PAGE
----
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Cohort study
A higher overall diet quality is inversely associated with the risk of chronic obstructive pulmonary disease (COPD) in men and women
  1. Rania A Mekary
  1. Department of Nutrition, Harvard School of Public Health, MCPHS University, and Brigham and Women's Hospital, Boston, Massachusetts, USA
  1. Correspondence to : Dr Rania A Mekary, Department of Social and Administrative Sciences, MCPHS University, 179 Longwood Avenue W332, Boston, MA, 02115, USA; rania.mekary{at}channing.harvard.edu

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Context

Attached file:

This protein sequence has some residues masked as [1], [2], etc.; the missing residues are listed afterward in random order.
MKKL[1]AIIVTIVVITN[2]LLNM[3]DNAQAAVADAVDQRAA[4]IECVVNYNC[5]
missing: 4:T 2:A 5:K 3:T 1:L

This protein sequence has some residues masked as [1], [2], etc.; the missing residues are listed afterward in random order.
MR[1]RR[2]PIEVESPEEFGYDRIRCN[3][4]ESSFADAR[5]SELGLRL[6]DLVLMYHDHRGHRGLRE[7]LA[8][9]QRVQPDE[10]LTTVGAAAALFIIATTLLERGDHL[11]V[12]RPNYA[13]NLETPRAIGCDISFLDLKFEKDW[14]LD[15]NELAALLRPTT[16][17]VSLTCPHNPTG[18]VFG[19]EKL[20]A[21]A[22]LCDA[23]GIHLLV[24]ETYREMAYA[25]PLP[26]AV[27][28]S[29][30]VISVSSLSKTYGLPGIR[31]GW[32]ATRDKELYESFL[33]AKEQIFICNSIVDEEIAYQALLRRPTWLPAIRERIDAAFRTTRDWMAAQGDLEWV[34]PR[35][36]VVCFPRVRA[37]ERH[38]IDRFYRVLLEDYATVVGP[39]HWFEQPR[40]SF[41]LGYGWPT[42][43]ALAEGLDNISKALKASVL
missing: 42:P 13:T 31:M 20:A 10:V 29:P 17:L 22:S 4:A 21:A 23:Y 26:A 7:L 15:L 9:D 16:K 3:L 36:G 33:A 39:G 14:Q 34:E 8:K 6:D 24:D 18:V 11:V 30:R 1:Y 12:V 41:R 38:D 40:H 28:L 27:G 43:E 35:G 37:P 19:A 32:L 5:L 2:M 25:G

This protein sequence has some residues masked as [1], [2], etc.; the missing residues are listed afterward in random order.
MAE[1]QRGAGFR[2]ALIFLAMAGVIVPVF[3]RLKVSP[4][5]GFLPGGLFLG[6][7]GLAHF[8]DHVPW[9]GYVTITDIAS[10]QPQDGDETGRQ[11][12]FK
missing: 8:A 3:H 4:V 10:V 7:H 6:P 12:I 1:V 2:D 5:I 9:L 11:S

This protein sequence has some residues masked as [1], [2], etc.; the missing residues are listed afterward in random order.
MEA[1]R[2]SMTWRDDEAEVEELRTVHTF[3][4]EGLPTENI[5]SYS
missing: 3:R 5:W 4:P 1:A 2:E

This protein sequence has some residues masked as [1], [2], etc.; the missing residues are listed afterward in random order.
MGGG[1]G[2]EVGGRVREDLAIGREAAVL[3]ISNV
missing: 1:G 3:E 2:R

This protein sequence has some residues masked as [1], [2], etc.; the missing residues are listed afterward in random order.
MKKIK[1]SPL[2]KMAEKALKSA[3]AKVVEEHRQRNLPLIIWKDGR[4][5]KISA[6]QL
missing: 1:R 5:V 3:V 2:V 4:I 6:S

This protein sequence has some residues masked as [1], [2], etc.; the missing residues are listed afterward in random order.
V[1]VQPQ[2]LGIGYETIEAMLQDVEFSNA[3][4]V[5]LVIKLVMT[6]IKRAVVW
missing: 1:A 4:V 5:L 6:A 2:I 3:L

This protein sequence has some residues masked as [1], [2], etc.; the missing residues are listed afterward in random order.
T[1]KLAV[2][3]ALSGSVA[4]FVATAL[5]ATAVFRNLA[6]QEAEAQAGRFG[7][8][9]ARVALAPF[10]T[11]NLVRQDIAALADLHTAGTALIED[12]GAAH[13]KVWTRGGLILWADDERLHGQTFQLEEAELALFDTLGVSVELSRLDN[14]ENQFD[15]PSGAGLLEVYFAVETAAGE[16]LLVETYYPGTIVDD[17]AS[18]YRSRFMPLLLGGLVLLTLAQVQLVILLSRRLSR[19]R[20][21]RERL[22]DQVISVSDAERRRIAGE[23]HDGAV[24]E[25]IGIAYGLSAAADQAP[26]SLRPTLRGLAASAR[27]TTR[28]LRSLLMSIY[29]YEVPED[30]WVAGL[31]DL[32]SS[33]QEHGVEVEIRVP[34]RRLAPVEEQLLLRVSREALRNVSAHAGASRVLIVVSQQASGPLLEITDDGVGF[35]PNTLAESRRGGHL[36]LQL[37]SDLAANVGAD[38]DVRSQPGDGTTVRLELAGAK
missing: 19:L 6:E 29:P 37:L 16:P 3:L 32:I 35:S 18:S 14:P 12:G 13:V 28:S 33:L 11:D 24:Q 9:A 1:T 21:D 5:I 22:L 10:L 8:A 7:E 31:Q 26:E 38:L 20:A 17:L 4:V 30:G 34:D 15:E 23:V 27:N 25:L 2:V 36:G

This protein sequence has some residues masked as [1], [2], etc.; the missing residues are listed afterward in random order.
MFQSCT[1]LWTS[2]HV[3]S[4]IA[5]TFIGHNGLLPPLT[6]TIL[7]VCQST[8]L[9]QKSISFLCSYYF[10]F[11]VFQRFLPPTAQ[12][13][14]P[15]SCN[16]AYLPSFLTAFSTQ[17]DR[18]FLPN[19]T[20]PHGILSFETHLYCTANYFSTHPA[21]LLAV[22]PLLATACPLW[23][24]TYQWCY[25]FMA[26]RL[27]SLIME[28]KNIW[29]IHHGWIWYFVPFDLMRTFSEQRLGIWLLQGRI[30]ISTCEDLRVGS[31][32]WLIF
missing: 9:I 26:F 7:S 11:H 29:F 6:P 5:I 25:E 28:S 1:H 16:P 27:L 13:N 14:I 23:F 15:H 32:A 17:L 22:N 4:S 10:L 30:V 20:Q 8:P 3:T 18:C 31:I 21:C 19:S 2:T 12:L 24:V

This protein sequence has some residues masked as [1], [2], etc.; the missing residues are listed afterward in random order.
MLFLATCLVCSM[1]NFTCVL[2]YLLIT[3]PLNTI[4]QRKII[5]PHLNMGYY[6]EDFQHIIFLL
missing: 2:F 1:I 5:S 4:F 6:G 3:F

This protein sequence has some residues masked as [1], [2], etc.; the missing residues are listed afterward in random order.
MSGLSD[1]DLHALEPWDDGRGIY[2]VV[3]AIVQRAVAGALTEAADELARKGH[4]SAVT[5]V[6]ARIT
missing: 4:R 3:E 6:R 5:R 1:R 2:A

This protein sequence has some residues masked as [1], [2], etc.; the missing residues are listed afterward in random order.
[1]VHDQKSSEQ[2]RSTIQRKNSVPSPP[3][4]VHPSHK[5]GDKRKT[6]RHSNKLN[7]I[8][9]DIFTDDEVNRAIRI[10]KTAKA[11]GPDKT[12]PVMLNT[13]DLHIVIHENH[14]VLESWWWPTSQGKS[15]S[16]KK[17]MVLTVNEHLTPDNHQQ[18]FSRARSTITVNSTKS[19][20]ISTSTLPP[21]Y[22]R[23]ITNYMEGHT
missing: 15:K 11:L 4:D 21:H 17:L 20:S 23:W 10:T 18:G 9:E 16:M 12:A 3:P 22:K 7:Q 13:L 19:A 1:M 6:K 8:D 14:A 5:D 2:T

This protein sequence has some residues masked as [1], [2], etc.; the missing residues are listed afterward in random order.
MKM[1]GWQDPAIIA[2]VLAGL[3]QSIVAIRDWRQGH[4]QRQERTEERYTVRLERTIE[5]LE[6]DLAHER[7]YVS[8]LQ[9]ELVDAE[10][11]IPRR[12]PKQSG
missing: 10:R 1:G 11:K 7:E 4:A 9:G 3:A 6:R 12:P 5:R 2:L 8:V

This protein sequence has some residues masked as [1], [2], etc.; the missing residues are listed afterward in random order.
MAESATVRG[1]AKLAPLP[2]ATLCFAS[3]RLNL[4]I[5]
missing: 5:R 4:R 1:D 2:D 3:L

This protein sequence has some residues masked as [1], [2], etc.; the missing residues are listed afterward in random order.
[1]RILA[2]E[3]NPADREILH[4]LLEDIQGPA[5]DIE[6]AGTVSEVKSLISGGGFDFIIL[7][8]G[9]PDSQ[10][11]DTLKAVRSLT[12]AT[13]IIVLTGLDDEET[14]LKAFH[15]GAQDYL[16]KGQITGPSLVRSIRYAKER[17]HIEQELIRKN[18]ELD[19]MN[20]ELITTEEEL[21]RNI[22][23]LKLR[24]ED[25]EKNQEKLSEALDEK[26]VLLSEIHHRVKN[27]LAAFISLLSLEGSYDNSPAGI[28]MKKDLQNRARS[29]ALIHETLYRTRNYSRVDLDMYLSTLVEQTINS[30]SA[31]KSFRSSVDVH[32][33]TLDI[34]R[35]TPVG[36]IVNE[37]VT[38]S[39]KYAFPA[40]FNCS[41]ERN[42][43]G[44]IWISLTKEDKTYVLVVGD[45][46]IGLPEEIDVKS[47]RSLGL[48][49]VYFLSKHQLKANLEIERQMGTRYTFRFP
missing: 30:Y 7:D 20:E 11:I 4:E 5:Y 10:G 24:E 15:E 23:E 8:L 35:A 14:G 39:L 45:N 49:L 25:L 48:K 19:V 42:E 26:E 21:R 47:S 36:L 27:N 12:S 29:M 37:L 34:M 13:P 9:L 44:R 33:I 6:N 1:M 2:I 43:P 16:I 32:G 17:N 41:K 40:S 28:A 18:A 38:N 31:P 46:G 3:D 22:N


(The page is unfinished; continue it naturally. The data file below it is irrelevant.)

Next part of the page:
Cigarette smoking has been identified as the major risk factor for chronic obstructive pulmonary disease (COPD); nevertheless, many patients with COPD have never smoked, which suggests the involvement of other modifiable risk factors such as diet. While some studies have revealed an inverse relationship between a prudent dietary pattern and COPD risk and a direct association between a Western dietary pattern and COPD risk in both men1 and women,2 the role of overall dietary quality as reflected by the Alternate Healthy Eating Index 2010 (AHEI-2010, a measure of overall diet quality) and COPD risk remains unknown. This study examines the association between AHEI-2010 and COPD risk among US men and women.

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